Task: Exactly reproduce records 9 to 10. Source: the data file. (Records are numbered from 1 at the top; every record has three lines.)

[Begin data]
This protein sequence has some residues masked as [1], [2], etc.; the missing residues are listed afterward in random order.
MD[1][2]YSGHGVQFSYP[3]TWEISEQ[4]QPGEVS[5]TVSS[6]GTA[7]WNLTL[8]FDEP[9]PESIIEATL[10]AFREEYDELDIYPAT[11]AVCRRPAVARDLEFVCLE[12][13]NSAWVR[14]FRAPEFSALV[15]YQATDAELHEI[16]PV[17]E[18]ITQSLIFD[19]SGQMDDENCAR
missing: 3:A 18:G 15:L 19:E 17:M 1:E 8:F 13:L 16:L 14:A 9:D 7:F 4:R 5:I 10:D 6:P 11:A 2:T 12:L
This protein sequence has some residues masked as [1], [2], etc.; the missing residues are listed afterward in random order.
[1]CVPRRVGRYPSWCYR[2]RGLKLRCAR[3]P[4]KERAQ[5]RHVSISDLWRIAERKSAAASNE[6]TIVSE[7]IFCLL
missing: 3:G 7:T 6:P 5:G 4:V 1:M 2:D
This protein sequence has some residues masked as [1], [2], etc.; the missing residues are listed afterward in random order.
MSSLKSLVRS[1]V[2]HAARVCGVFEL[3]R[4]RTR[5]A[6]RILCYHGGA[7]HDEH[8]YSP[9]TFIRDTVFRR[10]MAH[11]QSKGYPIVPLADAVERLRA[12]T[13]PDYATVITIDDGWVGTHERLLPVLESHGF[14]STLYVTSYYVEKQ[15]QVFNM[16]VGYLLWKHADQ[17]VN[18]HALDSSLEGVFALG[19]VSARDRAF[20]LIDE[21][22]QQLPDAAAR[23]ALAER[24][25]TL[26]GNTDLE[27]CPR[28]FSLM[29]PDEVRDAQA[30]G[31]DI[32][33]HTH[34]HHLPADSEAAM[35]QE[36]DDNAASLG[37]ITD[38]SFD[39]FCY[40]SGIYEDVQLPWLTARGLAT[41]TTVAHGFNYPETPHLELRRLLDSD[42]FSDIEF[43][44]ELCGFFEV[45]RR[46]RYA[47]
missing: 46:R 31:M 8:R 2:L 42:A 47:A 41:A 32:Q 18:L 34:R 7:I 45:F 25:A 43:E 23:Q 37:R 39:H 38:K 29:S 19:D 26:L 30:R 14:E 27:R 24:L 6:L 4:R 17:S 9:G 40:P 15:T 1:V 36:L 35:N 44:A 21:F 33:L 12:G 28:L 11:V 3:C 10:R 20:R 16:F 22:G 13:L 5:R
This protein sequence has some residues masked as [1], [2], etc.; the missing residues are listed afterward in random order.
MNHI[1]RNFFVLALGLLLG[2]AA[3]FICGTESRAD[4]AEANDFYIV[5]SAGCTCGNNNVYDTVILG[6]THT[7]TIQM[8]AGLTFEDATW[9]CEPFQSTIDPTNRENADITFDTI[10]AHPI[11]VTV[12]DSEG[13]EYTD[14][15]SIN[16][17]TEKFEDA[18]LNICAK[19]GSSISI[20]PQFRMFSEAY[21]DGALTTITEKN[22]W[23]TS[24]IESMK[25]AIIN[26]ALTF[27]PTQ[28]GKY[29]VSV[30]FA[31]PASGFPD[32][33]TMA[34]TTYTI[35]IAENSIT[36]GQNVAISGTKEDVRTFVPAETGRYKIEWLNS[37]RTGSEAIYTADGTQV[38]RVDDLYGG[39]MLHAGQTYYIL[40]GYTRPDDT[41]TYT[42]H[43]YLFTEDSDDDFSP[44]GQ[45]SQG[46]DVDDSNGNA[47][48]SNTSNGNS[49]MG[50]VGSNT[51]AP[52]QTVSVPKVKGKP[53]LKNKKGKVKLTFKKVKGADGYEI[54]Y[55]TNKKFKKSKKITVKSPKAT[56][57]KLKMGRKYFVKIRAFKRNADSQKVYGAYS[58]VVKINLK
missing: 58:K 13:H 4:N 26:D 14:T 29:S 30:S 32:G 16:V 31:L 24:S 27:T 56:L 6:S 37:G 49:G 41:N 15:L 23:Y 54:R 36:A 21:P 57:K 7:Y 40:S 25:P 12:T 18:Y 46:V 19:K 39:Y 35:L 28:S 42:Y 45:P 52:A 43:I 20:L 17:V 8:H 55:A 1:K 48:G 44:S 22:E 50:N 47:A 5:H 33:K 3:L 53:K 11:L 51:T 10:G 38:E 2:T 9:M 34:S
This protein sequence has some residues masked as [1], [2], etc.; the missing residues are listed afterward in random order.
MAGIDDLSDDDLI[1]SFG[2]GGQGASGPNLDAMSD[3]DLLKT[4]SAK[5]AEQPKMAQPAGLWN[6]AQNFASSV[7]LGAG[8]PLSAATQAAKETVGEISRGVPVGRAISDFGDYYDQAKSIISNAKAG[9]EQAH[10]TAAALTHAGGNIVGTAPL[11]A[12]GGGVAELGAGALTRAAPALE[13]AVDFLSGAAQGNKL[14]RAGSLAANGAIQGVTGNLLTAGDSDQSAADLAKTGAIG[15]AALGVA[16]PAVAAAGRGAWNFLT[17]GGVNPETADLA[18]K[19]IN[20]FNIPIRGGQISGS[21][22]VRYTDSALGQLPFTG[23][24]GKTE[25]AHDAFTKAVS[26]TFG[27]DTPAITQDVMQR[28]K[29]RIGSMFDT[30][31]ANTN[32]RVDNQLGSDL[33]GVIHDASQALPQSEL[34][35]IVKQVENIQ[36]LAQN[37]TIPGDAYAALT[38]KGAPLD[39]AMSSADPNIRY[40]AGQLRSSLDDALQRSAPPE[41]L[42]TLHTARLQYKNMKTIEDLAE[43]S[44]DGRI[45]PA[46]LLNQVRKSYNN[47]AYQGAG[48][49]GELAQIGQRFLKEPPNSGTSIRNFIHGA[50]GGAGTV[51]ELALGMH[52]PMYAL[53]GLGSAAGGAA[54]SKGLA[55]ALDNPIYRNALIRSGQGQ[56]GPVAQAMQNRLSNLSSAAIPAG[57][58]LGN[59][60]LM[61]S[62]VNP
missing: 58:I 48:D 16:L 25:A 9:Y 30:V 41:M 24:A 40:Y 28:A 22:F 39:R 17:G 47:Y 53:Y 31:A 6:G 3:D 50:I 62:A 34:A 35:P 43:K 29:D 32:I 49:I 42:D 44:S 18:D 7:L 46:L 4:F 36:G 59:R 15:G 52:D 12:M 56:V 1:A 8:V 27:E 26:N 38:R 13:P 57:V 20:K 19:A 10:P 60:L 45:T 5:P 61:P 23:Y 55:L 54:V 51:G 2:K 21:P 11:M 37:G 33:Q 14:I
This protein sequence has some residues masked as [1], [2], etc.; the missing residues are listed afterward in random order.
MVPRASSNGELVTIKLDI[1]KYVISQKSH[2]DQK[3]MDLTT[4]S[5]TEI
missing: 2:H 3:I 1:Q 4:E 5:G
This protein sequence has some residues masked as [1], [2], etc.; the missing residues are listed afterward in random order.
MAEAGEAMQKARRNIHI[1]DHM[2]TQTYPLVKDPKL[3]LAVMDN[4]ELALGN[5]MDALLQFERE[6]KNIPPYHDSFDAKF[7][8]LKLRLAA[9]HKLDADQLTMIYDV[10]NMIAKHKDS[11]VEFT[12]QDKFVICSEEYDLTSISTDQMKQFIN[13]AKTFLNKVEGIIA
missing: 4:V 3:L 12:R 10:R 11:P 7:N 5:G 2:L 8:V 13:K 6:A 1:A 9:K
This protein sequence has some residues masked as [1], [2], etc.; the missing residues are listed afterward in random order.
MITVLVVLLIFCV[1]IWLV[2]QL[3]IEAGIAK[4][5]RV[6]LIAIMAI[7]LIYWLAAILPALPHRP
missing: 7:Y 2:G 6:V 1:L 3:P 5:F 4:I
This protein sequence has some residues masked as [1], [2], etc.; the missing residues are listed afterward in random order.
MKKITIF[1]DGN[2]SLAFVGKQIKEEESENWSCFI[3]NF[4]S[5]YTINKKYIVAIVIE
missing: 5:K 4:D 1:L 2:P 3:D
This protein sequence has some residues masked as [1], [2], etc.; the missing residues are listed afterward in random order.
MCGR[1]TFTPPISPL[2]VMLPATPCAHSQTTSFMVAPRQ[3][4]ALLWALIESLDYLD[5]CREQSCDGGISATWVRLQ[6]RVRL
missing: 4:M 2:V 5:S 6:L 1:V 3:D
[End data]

This protein sequence has some residues masked as [1], [2], etc.; the missing residues are listed afterward in random order.
MKKITIF[1]DGN[2]SLAFVGKQIKEEESENWSCFI[3]NF[4]S[5]YTINKKYIVAIVIE
missing: 5:K 4:D 1:L 2:P 3:D
This protein sequence has some residues masked as [1], [2], etc.; the missing residues are listed afterward in random order.
MCGR[1]TFTPPISPL[2]VMLPATPCAHSQTTSFMVAPRQ[3][4]ALLWALIESLDYLD[5]CREQSCDGGISATWVRLQ[6]RVRL
missing: 4:M 2:V 5:S 6:L 1:V 3:D